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Average Archaeology Salaries

by Forest Time, studioD

Archaeologists study the past by examining remains and artifacts, such as skeletons, tools, pottery, cave paintings and ruins of buildings. Some focus on human history, studying the ruins of past civilizations and working closely with anthropologists. Others examine the bones of extinct animals such as dinosaurs to find out what the natural world looked like in the past. A career as an archaeologist usually requires a master's degree, while a leadership position in the field usually requires a Ph.D.

Average National Salary

The Bureau of Labor Statistics reports that the approximately 6,060 archaeologists and anthropologists employed in the United States earned an average annual salary of $60,230 as of 2012. Half of these workers reported annual earnings that ranged from $42,570 to $74,620. The highest-paid 10 percent made $91,140 or more, while the lowest-paid 10 percent earned $33,330 or less.

Salary by State

Among states and districts, the District of Columbia paid the highest average salaries to archaeologists thanks to the presence of high-paying jobs with the federal government. The average D.C. salary was $91,180 as of 2012, according to the BLS. Massachusetts ranked second at $75,260 a year, followed by Hawaii at $73,100, Alaska at $71,220 and Arkansas at $69,710. The lowest average salary in the country, $42,570 per year, was reported by archaeologists working in Wisconsin.

Pay by Employer

As of 2012, the highest-paying jobs for archaeologists and anthropologists tended to be with the federal government, where the average annual pay was $74,040. Those working for local governments averaged $62,360 per year, while those who worked for museums averaged $63,180. On the lower end of the pay scale, archaeologists and anthropologists employed by scientific research and development firms earned an average of $55,890 per year, while those working for colleges and universities averaged $50,460 per year.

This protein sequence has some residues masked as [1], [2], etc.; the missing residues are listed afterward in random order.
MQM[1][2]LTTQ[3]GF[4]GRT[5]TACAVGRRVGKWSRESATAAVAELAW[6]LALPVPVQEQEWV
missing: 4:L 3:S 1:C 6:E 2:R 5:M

Employment Outlook

The BLS reports that employment for archaeologists and anthropologists is expected to grow at a relatively fast rate of 21 percent from 2010 to 2020. That compares to a projected growth rate of 14 percent for all occupations. However, because this is a relatively small discipline, this will only result in the creation of about 1,300 new jobs. As a result, competition for jobs in the field of archaeology is expected to be strong. Candidates who hold a doctoral degree and have had extensive fieldwork experience will have the best job opportunities, meaning that students should plan to pursue internships during the course of their schoolwork.

About the Author

Forest Time has been writing for over a decade. During this time, he founded and edited a short-lived literary magazine, received several prizes for his poetry and published a master's thesis on Cambodian history. He received his Master of Arts in Asian history from the University of Maine at Orono in 2007.

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